Class Struggle

Baked into our society is a fundamental antagonism between the employers and the employees.

What is Class Conflict and Where Does it Come From?


The Haymarket affair was the aftermath of a bombing that took place at a labor demonstration on May 4th, 1886 at Haymarket Square in Chicago. It started in support of workers striking for an eight-hour work day, and is now referred to as the origins of May Day.


One of the largest issues stemming from the current capitalist structure of society involves an open (albeit rather subliminal) conflict between the two main classes: the workers and the owners; the employees and the employers; the proletariat and the bourgeoisie.


This struggle is not new in society — in fact, it has been one of the most influential driving forces of all human history.


In order to fully understand the antagonisms, let’s imagine you are a worker, and I am your employer-to-be. I want to hire you so you can help me make a profit — if you do not give me the desired profit, I will fire you.


So I, as the employer, perform a calculation to determine how productive a new worker will be, how many products or services you’ll be able to complete within an hour so that I can decide whether or not it will be profitable to add a new worker to my staff. I will also attempt to pay you, the worker, as little as I can get away with in order to ensure I am getting the most bang (profit) for my buck (your wages).


This calculation, in and of itself, is fairly benign depending on your point of view. However the conflict begins once the employee’s interests are factored into the equation.


You, as the worker, want to get paid the most amount possible for the least amount of work. This is common sense, everybody who has had to work for a living has felt this want before. This is one of the fundamental conflicts in our current economy. The business owners seek to pay the least for the most amount of labor from their workers, and the workers want to get paid the most for the least amount of labor. The two classes, fundamentally, are opposed to one another in terms of their class interests.


This clash of desires is at the center of our economic structure. But it is not the only kind of conflicting class interests baked into the core of capitalism.


The whole existence of the capitalist class — those who earn a living from owning a business or stealing surplus value from the workers as opposed to laboring for a wage — is another example of the conflict baked into our society.


Before diving deeper into that rift between the proletariat and the bourgeoisie, it is important to discuss how value is created.


In a word, value comes from labor. This is called the Labor Theory of Value, in which thinkers like Adam Smith, David Ricardo, and Karl Marx detailed how value is added onto a product from the labor it takes to produce said product.


This theory makes sense intuitively: The materials used to make a chair generally cheaper than the chair they made and the materials such as lumber, nails, glue, etc. are generally cheaper than the raw materials that were used to create them. Going further, a hand-made chair costs more than a machine-made chair, because the labor time is decreased by machinery.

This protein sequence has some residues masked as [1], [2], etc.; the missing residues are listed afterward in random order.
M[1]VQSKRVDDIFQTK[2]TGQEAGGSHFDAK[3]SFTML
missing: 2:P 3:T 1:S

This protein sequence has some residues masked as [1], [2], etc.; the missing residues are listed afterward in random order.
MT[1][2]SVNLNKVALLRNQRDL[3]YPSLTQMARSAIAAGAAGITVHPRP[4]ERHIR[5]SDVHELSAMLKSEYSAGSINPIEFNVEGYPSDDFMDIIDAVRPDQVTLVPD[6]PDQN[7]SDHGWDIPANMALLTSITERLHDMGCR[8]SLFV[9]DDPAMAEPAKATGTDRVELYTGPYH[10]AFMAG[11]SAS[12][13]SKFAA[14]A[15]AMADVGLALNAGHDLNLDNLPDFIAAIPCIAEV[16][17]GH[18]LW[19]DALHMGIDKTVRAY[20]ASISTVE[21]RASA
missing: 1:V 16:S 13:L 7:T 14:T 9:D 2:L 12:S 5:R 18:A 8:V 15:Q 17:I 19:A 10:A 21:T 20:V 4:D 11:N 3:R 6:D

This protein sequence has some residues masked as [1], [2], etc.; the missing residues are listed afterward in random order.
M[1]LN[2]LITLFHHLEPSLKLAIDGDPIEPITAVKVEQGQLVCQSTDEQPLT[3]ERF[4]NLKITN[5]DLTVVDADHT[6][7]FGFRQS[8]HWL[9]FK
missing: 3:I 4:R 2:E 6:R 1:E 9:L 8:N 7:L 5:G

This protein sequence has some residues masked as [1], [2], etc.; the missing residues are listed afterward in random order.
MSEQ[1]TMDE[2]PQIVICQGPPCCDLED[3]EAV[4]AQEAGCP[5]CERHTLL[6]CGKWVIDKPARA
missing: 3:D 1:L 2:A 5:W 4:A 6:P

Recognizing this, it is easy to see how the whole existence of the owner-class, the bourgeoisie, is nothing but parasitic to the workers, the proletarians. It is the workers that turn raw materials into finished products, and this they add more value to the product, yet the factory owner does nothing but extract the surplus value (revenue - cost [including wages, materials, etc.]) and claim it as their own. This is nothing short of exploitation, and it is yet another form of class conflict.


Yet, if you still disregard the Labor Theory of Value, this contradiction is still evident. The total profits of a business will not be changed if the CEO does not show up to work for a week, but if the workers are on strike for a single day the profits are dramatically altered.


How do we combat class conflict?


In order to fight against these conflicting forces, to build true social harmony, we must build what is called class consciousness, that is, raising awareness of these exploitative relationships amongst the working class.


Once people realize the inherent antagonisms built into our society, it is nearly impossible to accept anything short of a reorganization of social structures in order to benefit the overwhelming majority in this country and the world — the workers.


This is only an introduction to these concepts. If you would like to know more about class conflict and consciousness, these are helpful resources to look over.


Articles

Class conflict - Wikipedia


Videos

What is Class Conflict? Karl Marx's Class Struggle Explained: Proletariat vs Bourgeoisie

The Socialist Case Against Billionaires

How Class Works -- by Richard Wolff

Marx Part 1: Labour & Class Conflict | Philosophy Tube

Class Struggle Is a Fundamental Core of Capitalism - Richard Wolff



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